Religious Beliefs and Practices
Because of their great reverence for the art of memory, the pre-Christian Celts themselves left no writings. Other than a few inscriptions, the principal sources of modern information about them are contemporary Greek and Latin writers, notably Poseidonius, Lucan, and Julius Caesar. Insight can also be gleaned from the sagas and myths, particularly of Ireland and Wales, that were recorded by native Christian monks centuries later.
Image Credit - The Druidic Tarot
Celtic myth is for the most part a disorganized collection of remnants, difficult to sort out. Roman writers such as Caesar made a great effort to syncretize the Gallic gods with their own. While a common Indo-European heritage did manifest itself in certain parallels between the two cultures, their contrasts were far more striking. Celtic “theology” and “eschatology” were pervaded by a spirit of animism and a dreamlike consciousness that bore little resemblance to the rather impersonal Roman state religion.
 
Gods & Goddesses
Among the male Celtic deities, the god Lugus (or Lug) was prominent. Greek writers identified him with the sun god Apollo, with whom he shared also the mastery of crafts and the patronship of music. Caesar appears to have associated him with Mercury because of his ubiquitousness. Another important god is Cernunnos, the stag-horned, shamanistic Lord of the Animals. Stags play an integral part in the Celtic literature recorded in the early Christian period, apparently embodying the attributes of the shaman. Many other animals, including the raven, the crane, the bull, and the boar, are also accorded divine significance.
 
Among the female deities, the mare goddess, variously called Epona (Gaul), Macha (Ireland), and Rhiannon (Britain), is a very powerful force, as is the crow-goddess Morrígan. These two figures seem to have ruled most closely the fortunes of king and tribe, the former personifying fertility, the latter, death and rebirth.
 
Goddesses frequently manifested themselves in triple aspects or in groups of three. Examples include the Gallic Matronae, or three mothers; the Irish Brigits, who rule over poetry, healing, and metalcraft; and the “great queen” Morrígan, whose three aspects represent death-prophecy, battle-panic, and death-in-battle. According to Lucan, the Gauls also had a triple god in whose honour they practiced human sacrifice. His aspects comprise thunder, war, and a mysterious bull, which may represent fertility.
 
The Honoring / Worship
Celtic worship centred upon the interplay of the “otherworld” or divine element with the land and the waters. Wells, springs, rivers, and hills were believed to be inhabited by guardian spirits, usually female, the names of which survive in many place-names. The land itself was regarded anthropomorphically as feminine. The ocean, ruled by the god Manannán, was also, particularly in British and Irish cosmology, a force of great magic and mystery.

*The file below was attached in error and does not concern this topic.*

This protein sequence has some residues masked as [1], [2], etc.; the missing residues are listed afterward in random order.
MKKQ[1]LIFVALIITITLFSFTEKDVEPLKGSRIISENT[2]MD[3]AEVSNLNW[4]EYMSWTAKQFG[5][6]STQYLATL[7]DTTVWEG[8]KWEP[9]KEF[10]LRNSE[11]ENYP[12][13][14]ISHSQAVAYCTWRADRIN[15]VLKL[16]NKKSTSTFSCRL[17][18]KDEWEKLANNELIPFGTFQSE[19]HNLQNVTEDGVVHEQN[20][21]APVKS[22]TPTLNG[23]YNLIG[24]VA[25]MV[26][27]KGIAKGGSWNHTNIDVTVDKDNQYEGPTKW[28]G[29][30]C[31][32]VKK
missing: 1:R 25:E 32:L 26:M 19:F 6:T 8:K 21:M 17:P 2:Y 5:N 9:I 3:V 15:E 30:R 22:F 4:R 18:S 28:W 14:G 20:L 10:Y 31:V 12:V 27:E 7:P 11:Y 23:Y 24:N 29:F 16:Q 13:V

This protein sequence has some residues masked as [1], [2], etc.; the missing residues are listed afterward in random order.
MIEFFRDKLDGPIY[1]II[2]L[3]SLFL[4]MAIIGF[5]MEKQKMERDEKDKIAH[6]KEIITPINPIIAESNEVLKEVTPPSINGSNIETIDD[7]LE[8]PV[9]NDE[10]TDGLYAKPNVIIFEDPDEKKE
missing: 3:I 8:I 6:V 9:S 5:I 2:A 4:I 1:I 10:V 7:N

The Celtic otherworld was conceived of as a group of islands far across, or sometimes under, the Western ocean. Its eternally young inhabitants were believed to celebrate continuously with feasts, music, and warrior-contests. Many heroes in the Irish sagas are lured away by women from these islands, and later Christian saints were said to have sailed off in search of them.
 
Based upon a fluid cosmology in which shape-shifting and magic bonds between humans and other creatures are commonplace, Celtic myths point to a strong belief in the transmigration of souls. Such artifacts as the Gundestrup Caldron (found in Denmark) and the so-called Paris relief depict scenes of shamanistic woodland ritual, and much of Celtic poetry well into the Christian period reflects a preoccupation with transformations and animal consciousness. Trees were a central element in ritual, several types of wood being regarded as oracular. The letters of the alphabet and the names of the months were based on tree-symbols. The Druids took their name from an ancient Indo-European word meaning “Knowing the Oak Tree.”
 
Irish cult life revolved around seasonal observances. One of the two greatest yearly festivals was Samain (November 1), Summer's-End, or the Feast of the Dead. The other was Beltine (May 1), Bel's-Fire, which honoured the god Belenus and his province of war as well as other “goings forth” to pasture, to the hunt, to wooing, and so on. These periods were in turn divided by the lesser feasts of Imbolc (February 1), the beginning of the spring season sacred to the goddess Brigid, and Lugnasad (August 1), the feast of the marriage of Lugus and the day of the harvest fair. Christianity absorbed and incorporated these great festivals, some of the original spirit of which can be seen in the corresponding modern observances.
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